I have an image that if I right click on and go to properties>details it tells me the resolution is 96 DPI. If I open the image in Photoshop, it gives me a PPI of 72. I'm wondering why they are different and why does it give me DPI instead of PPI when I right click on the photo? Thanks!

  • 1
    Possible duplicate of Why does Photoshop call ppi "resolution"?
    – Manly
    Aug 3, 2016 at 14:36
  • The accepted answer there should explain well enough the answer to your question
    – Manly
    Aug 3, 2016 at 14:37
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    What I don't understand is that every other photo I checked, the DPI and the PPI are the same. It seems when I get an image that is 96 DPI under properties>details then most of the time it shows a PPI of 72 in Photoshop. Aug 3, 2016 at 14:45

1 Answer 1


I have an image that if I right click on

On windows? On the file manager?

96 ppi is a default resolution asigned to untaged images on windows. 72 ppi is one standarized for some other aplications.

I do not know why they are diferent in your document. There is a chance your image simply has not that value asigned and the two aplications are just asigning the default one. No big deal.

DPI is an incorrect terem. A DPI is a value for prints, not for electronic images. Some aplications simply has that term wrong.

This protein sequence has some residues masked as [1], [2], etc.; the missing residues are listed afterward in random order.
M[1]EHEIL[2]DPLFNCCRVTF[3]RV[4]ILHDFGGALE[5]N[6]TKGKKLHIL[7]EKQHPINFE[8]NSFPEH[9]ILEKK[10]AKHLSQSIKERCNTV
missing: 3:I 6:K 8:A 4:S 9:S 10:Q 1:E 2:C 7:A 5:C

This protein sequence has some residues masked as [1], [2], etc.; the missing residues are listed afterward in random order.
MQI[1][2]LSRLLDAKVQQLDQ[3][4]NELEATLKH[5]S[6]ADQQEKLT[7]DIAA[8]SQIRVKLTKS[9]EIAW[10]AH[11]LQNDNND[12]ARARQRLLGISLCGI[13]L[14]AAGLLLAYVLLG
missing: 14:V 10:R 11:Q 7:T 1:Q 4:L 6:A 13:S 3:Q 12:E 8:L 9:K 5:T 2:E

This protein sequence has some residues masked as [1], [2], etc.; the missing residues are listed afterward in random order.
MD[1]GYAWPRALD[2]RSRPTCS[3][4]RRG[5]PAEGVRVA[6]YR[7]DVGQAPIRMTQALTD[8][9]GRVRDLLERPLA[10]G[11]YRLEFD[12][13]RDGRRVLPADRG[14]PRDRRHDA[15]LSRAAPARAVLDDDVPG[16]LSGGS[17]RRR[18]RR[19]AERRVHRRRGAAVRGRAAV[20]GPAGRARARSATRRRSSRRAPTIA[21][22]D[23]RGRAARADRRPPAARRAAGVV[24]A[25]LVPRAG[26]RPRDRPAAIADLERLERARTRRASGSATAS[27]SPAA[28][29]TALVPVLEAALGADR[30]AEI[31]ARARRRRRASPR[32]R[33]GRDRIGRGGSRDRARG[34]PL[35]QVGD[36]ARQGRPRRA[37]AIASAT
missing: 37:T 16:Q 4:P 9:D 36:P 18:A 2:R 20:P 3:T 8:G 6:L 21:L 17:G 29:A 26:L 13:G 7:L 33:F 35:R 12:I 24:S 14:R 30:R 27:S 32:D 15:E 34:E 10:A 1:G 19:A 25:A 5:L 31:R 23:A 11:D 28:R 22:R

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    The why is because 72ppi was Apples actual monitor resolution way back when (specifically so it would work nicely with the 144dpi printer). Windows decided to create a default roughly 1/3 larger than that to get around some idea about monitor vs paper viewing distance... or something like that. But it's basically all irrelevant now anyway :)
    – Cai
    Aug 3, 2016 at 19:07
  • I meant I do not know why the user's document is diferent. I do know the historical reasons ;o) but thanks.
    – Rafael
    Aug 3, 2016 at 19:17
  • Oh, right. Then yeh it would be because the image has no ppi set and is taking the different defaults.. As you said :)
    – Cai
    Aug 3, 2016 at 19:28

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